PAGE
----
A new portable game system made a minor splash in the online gaming community a few months ago. ThinkGeek's catalog of wonderful toys, tools, and gizmos includes a small Game Boy Micro-like device they call the Pocket Retro Game Emulator that claims to play games for the Nintendo Entertainment System, Super NES, Sega Genesis, Game Boy Advance, Neo-Geo, and Capcom's CPS1 & CPS2 arcade boards. Most everyone who covered the announcement came to the same conclusion: this is a great little product if it works as promised. Not content to always wonder if the PRGE was all it claimed to be, I arranged to acquire a unit from ThinkGeek and spent a few weeks testing its limitations. My review of the Pocket Retro Game Emulator is now available at Kombo.
What of the PRGE's emulation abilities? I found that the PRGE does not perform as well as one would hope. Most every NES game I threw at it worked well enough, although any game that relied on an uncommon special MMC chip did not work well. Super NES emulation is the weakest of the lot, as even the most basic games suffered issues. Some games run very slowly at times, while others cruise at unplayable turbo speeds. As with the NES emulation, any game that features a special add-on processor such as the Super FX chip, DSP-1, or Capcom's own CX4 will not work at all. Also be aware of a bug in the Super NES emulator that causes the Y button to "release" if the B button is pressed with it simultaneously.
Sega Genesis games play at just slightly under standard speed on average, although I noticed that backgrounds were fuzzy and frazzled on just about every game I tested, plus the audio is slightly off-pitch. Game Boy Advance emulation tended to be the most accurate of all and I can report that there were no significant issues with any game I tried, although I'll caution that any game that relies on add-on hardware such as a tilt sensor will not work on the PRGE. When it comes to the CPS1 and CPS2 emulation, I found that CPS1 performance is a mixed bag, as some games work flawlessly and others not at all. I was unable to test the CPS2 abilities as running a CPS2 game on the PRGE requires converting the game data into a specialized format, and I was not able to get the converter (not included) to work properly. Likewise, something seems to be required for the Neo-Geo games to run, and I was not able to figure that out. Be prepared to tinker and research online to get the most of out the PRGE.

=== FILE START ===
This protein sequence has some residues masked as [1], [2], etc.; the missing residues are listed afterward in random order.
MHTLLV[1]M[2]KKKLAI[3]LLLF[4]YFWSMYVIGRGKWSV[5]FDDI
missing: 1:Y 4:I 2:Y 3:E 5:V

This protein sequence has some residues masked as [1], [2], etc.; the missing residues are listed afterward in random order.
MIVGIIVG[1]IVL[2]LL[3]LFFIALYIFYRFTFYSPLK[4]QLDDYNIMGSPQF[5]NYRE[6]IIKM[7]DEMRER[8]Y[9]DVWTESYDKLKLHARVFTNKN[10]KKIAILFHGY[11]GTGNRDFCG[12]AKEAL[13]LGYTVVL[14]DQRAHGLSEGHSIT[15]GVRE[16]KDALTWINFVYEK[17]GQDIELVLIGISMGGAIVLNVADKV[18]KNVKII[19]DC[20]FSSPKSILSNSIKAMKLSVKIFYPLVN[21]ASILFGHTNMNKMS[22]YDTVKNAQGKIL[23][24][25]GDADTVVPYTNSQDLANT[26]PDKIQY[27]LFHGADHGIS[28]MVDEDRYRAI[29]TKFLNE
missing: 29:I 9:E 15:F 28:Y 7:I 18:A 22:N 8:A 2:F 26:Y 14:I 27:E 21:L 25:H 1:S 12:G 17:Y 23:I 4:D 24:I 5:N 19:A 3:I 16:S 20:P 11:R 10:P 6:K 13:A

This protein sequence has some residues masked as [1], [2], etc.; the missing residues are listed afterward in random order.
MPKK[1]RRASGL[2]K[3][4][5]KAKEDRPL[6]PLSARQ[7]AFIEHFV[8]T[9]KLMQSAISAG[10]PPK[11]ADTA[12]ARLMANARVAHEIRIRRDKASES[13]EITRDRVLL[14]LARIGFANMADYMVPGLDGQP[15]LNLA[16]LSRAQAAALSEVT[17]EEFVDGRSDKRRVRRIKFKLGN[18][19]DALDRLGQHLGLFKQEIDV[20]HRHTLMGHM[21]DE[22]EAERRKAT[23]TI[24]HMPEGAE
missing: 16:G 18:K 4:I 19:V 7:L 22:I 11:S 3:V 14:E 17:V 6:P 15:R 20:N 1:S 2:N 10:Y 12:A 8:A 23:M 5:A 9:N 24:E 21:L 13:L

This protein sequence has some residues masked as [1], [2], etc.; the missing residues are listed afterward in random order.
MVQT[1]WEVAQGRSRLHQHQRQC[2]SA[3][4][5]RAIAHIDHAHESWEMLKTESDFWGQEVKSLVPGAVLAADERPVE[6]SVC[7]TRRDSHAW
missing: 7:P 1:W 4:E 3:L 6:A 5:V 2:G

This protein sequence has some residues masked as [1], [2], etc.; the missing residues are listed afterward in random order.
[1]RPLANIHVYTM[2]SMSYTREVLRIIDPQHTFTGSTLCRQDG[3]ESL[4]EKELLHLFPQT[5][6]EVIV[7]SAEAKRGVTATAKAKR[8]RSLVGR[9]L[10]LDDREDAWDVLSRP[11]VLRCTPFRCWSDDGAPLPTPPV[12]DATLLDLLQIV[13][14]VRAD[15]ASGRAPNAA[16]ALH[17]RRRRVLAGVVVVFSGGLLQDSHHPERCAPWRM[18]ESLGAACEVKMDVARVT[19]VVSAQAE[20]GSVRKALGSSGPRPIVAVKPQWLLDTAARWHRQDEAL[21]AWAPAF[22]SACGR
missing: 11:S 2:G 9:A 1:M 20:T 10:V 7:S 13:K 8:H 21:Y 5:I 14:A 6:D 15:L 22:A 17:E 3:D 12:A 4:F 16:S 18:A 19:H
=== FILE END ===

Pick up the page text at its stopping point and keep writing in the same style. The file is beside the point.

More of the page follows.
As it turns out, the Pocket Retro Game Emulator is just ThinkGeek's name for what is actually the A320 as manufactured by a Chinese outfit called Dingoo Digital. It's a pirate-type device that doesn't live up to its own hype, but as long as you go into the PRGE experience prepared to tinker, it's worth carrying (even if it is a bit overpriced at $99). However, it's open nature means that there's an active homebrew community working on emulators for other systems. In addition to the systems that it officially claims to support, there are independently created emulators for playing games from the Sega Master System, Game Gear, Game Boy / Game Boy Color (but not Super Game Boy), WonderSwan, and Neo Geo Pocket. None of those emulators are ready for prime time yet, but there's a bright future there for those with the proper patience and dedication.
Now it's time for the public service announcement as quoted in my Kombo review.
I'd like to take a moment to remind you to emulate responsibly. While the majority of systems that the PRGE emulates are dead in the marketplace when it comes to new original cartridges, classic games for those systems are reappearing for modern systems as improved remakes or Virtual Console selections. If you're eager to carry Chrono Trigger and Yoshi's Island in your pocket, then I'd like to point you toward a great little gadget called the Nintendo DS Lite. Pirating games hurts us all in the long run.